Career Growth On The Job

3 Supportive Ways to Save Employees From the Caregiving Crisis

Children, spouses, parents, loved ones — most people have cared for one of these groups at some point in their lives. Often times, the pressure of finding professionals you trust to care for those loved ones, and paying for that care, becomes insurmountable.

The majority of your employees are likely going through those same inner battles — no matter their age. And, unfortunately, it could be why some of your talented medical sales reps have left or plan on leaving your organization.

In fact, in a new Harvard Business School report, 50 percent of employees aged 26-35 and 27 percent of employees aged 18-25 reported they already left a job due to caregiving responsibilities. Another 80 percent of employees with caregiving responsibilities admitted that caregiving affected their productivity.

These alarming statistics are cause for concern for company leaders everywhere. They’re also the reason Harvard Business School has declared we’re in the middle of a caregiving crisis.

The good news is, you have the power to change your employees’ lives and remove a large portion of their caregiving-related stress. The added bonus is that you’ll be providing a competitive benefit to retain talent and entice other top medical sales reps to join your team.

Here are the small but mighty steps you can take to help employees through the caregiving crisis:

1. Offer subsidies for childcare and elder care services

Working caregivers have the immeasurable pressure of finding trustworthy care for their loved ones. Once parents and children caring for their aging parents find a place they approve of, the monthly bills start rolling in.

Even though the majority of employees have these financial responsibilities, only 19 percent of companies offer subsidies for childcare services, according to the previously mentioned Harvard Business School report. Additionally, just 8 percent offer subsidies for elder care services.

Financial burdens tied to caregiving costs don’t just add stress to your employees. A lack of funds could cause them to look for a higher-paying role or decide to cut fees altogether by becoming a stay-at-home caregiver.

In order to start a caregiving subsidy, you must first understand your budget. Then, bring employees into the conversation. Let them know you’re paying attention to what’s impacting them outside of work. If necessary, start building your program slowly until you and your team find a solution that works best for your employees’ needs.

2. Share and encourage counseling services

Depending on the type of caregiving individual employees are in charge of, there’s a possibility of a huge mental burden. They’re sacrificing time and money and, in some cases, are watching their loved ones struggle. The feeling of helplessness or being overwhelmed can lead to depression and anxiety.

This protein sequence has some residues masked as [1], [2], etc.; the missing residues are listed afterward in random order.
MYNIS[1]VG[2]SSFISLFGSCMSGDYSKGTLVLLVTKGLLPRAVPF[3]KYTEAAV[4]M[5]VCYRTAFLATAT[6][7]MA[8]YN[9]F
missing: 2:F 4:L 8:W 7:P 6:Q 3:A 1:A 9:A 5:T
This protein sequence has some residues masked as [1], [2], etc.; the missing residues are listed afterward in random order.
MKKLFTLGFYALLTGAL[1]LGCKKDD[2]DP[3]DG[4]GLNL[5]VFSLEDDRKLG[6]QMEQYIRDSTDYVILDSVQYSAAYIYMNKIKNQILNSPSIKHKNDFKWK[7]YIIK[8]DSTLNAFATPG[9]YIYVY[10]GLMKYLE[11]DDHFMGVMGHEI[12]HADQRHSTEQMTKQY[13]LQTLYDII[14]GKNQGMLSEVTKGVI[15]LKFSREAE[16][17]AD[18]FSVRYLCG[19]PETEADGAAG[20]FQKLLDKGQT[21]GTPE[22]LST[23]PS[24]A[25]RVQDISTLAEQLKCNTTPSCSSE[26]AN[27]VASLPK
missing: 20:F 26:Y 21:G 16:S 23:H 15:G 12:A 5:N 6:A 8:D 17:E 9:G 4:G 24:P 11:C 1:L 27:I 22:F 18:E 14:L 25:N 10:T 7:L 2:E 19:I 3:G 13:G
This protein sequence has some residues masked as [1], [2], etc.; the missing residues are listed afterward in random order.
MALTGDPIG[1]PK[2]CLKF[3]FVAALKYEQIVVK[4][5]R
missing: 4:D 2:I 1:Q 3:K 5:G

Considering, the previously mentioned Harvard Business School research found only 39 percent of companies offer counseling services to employees, it’s clear there’s still a great need for this benefit. Providing counseling services to employees gives them necessary mental support and also shows you’re supportive of them taking well-being measures.

Share counseling services that specialize in helping caregivers. Send monthly emails with updates on providers and testimonials from employees who are willing to share their positive experiences. This encourages others in need to consider the benefits of reaching out and accepting counseling help.

3. Offer career progression support

There’s a stereotype found in many organizations about caregivers. They are commonly perceived as not having the time, focus, or dedication to excel in a promoted role.

Unfortunately, 52 percent of caregivers are feeling the pain of this stigma. That’s the number of caregivers in the Harvard Business School report who said the culture of their organization is not as supportive as it could be around the career progression of caregivers.

Squashing the caregiver stereotype begins with you and your leadership team. Employees need to feel they’re part of a culture where they can hit their career goals — no matter what’s going on at home. Start by offering career progression support to your entire team. Reimburse employees for continuing education courses to help caregivers who have large financial responsibilities.

Don’t forget to add a touch of personalization. Create a network of mentors who are or have been caregivers at one point in their career. Allow employees to dedicate a few hours a week with mentors to discuss career progression and how to balance caregiving with increasing work responsibilities.

How do you help caregiving employees? Let us know!